How generators help data centres power through Hurricane Ida
Written by Nicole Cappella Fri 10 Sep 2021
Hurricane Ida, “one of the most catastrophic hurricanes to make landfall,” caused property damage, flooding, and loss of power and utilities throughout the southeastern United States. It also highlighted the need for data centres to create resilient systems with effective backup power including generators.
Ida disrupts mobile and fibre across Louisiana and Alabama
Both the AT&T and T-Mobile networks were affected by the storm, which caused disruption to mobile and fibre services in the area. AT&T reported 40% network outages at the peak of the storm, while T-Mobile estimated outages at 30%. However, worryingly, the storm crashed a 911 call center supported by AT&T.
The district’s executive director Tyrell Morris said, “The calls never got to the building. Our technology is antiquated.”
New Orleans data centre fire takes down government sites
During a catastrophic storm, individuals and businesses both rely on government infrastructure and services for storm projections, emergency information, and assistance. However, Hurricane Ida caused a fire in a data centre located on the third floor of the New Orleans city hall, which interrupted government sites at the time when people were reliant on the public services and centralized information from trusted sources.
Data centres stay online
Even while more than a million individuals were without power for several days during the storm, many commercial data centres managed to stay online without service interruption. Venyu, a Baton Rouge-based data centre services provider, prepared for business continuity with generators and fuel provisions. Noah Boudreaux, General Manager of Venyu said, “We started running on generators Sunday evening and have been on them for more than 48 hours. We have a fuel provider onsite, and we’ve had customers and other businesses reaching out to us to use our services and our business continuity center.”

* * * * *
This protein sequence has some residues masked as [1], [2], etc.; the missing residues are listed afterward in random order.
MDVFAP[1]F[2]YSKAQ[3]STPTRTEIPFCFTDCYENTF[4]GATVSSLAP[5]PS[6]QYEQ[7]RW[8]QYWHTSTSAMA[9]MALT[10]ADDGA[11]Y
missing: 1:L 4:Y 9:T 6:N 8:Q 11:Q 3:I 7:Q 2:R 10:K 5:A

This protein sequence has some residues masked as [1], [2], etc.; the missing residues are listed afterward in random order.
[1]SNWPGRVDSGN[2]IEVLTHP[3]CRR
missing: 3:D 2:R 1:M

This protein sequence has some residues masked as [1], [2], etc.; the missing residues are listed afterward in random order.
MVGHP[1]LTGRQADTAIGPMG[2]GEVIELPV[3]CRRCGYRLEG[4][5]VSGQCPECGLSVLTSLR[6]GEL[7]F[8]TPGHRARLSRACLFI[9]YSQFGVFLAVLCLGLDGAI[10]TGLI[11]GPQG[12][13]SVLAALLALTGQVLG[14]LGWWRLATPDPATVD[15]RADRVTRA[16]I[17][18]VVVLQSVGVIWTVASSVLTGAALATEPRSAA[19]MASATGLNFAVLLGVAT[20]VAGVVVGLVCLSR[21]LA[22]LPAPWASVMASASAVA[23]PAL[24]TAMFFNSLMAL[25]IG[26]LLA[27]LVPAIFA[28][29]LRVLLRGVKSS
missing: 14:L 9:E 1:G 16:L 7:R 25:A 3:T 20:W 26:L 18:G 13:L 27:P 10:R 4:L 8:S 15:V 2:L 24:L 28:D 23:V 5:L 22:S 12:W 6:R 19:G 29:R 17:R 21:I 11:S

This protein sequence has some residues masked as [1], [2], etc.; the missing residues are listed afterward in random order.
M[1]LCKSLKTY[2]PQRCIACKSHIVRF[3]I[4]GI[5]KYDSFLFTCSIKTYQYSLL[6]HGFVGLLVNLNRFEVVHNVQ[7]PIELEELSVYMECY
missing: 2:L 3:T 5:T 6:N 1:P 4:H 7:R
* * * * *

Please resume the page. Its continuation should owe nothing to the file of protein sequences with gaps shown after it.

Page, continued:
Backup power options
Today, the majority of data centres utilize diesel generators to provide backup power. The generators are connected to data centres, with fuel stored on-site to provide power to the data centre for 48 hours. In the case where a potentially disruptive event is known ahead of time, like a storm, data centre owner/operators will often stock up on diesel fuel in case power interruptions continue for more than two days.
However, diesel generators are increasingly under scrutiny in the industry, as the result of a growing concern with the environmental impact of data centre operations. Diesel generators have the benefit of starting rapidly and providing the intense power needs of a data centre: but the levels of pollution that they emit are a high concern.
This is driving many leading providers to look at alternatives to diesel generators – among them hydrogen fuel cells, lithium-ion batteries, and utilizing smaller edge data centres with more flexible power needs.
Read more: Hydrogen: fueling innovation in the data centre?
In a recent blog post, Andy Lawrence of the Uptime Institute reviewed the pros and cons of diesel generators. “Almost every operator and owner would like to eliminate generators and replace them with a more modern, cleaner technology. But to date, no other technology so effectively combines low operating costs, energy density, local control, and, as long as fuel can be delivered, open-ended continuous power.”
Most scenarios for moving away from diesel to alternative backup power involve expensive retrofitting of the data centre power system, to make it compatible with a different type of power supply. While many signs point to the eventual replacement of diesel with alternative backup fuel, at this time diesel generators are an absolute necessity in most data centres, to help bridge the gap created by disruptive events.
Written by Nicole Cappella Fri 10 Sep 2021
Tags:Data Centre generators hurricane Ida louisiana new orleans power united states
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